By Valerie Insinna and David Shepardson
WASHINGTON (Reuters) – As Boeing battles disruptions in its supply chains, investors will be looking to the largest U.S. planemaker to answer questions about its planned commercial jet ramp-up and put aside concerns about losses on major defense projects when it announces its launch on Wednesday reports results.
Boeing has seen a rapid recovery in customer demand for 737 MAX after two crashes and the COVID-19 pandemic ravaged the airline industry. Chief Executive Dave Calhoun said in October Boeing had “toned down those existential moments.”
According to data from Refinitiv, Boeing will report fourth-quarter revenue up to $20.38 billion from $14.79 billion in the year-ago quarter, with earnings of 26 cents a share.
However, analysts warn that Boeing still faces a major risk of ramping up aircraft production as supply chain recovery and additional regulatory requirements could delay schedules.
“It’s not just a simple production recovery story,” said Richard Aboulafia, an analyst at Aerodynamic Advisory, who pointed to Boeing’s backlog of hundreds of undelivered 737 and 787 planes sitting in storage.
Boeing plans to ramp up production of its flagship 737 MAX family of narrow-body airplanes, which make up most of the company’s sales volume, from 31 airplanes per month to about 50 by 2025. Executives previously pointed to supply chain bottlenecks as the main reason behind the delay in 737 MAX production, and investors will be listening for details on how many planes are expected to be manufactured and delivered this year.
Investors will also be waiting for Boeing to shed some light on why it’s taking so long to deliver MAX planes that are sitting in storage. The Federal Aviation Administration still inspects each MAX individually before it can be shipped.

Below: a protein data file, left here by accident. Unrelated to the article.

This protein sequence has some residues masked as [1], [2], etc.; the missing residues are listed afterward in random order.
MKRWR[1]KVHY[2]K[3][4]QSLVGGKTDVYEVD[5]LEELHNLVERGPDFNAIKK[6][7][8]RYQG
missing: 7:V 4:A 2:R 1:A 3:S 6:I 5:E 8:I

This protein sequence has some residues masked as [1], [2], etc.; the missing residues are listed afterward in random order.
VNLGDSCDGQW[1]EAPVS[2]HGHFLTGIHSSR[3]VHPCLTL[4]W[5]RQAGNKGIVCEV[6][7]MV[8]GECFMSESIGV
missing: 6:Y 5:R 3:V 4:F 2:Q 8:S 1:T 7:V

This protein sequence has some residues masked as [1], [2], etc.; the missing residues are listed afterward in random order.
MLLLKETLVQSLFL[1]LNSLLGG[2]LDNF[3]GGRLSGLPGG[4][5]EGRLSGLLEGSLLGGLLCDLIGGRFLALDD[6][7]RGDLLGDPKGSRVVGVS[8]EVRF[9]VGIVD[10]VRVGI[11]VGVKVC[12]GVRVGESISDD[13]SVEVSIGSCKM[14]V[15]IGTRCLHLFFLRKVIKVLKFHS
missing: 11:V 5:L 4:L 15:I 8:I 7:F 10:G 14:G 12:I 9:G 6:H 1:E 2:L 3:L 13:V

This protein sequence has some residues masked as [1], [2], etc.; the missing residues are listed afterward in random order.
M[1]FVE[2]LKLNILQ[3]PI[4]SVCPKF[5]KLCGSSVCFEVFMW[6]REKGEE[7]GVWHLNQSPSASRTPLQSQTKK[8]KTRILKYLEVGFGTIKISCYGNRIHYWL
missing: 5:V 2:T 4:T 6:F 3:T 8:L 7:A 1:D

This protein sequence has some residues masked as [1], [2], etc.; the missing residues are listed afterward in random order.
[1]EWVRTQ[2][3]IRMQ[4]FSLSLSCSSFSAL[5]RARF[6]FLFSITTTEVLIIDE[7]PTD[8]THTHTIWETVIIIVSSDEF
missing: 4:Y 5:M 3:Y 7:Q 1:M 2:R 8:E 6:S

“It looks like this isn’t progressing as fast as they would like,” said Robert Stallard, an analyst at Vertical Research.
The 787 Dreamliner program, which resumed deliveries in August after an 11-month hiatus, is facing similar questions regarding its planned increase to 10 widebody aircraft per month by 2025.
Boeing intends to gradually ramp up production of the 787 to five a month, but slowed production after a parts delay in December, Reuters previously reported.
To obtain FAA approval to resume 787 deliveries, Boeing agreed to retrofit aircraft to meet certification requirements and to subject those aircraft to FAA inspections prior to delivery. Investors may wonder whether these requirements could potentially incur additional costs.
Boeing delivered 480 aircraft in 2022, behind competitor Airbus’ 661. Both aircraft manufacturers fell short of analysts’ expectations.
In the first three quarters of 2022, Boeing has racked up around $4.4 billion in losses from defense programs with high manufacturing costs and labor shortages. Investors are skeptical that Boeing can meet costs and schedule in this deal.
(Reporting by Valerie Insinna and David Shepardson, Editing by Ben Klayman and Nick Zieminski)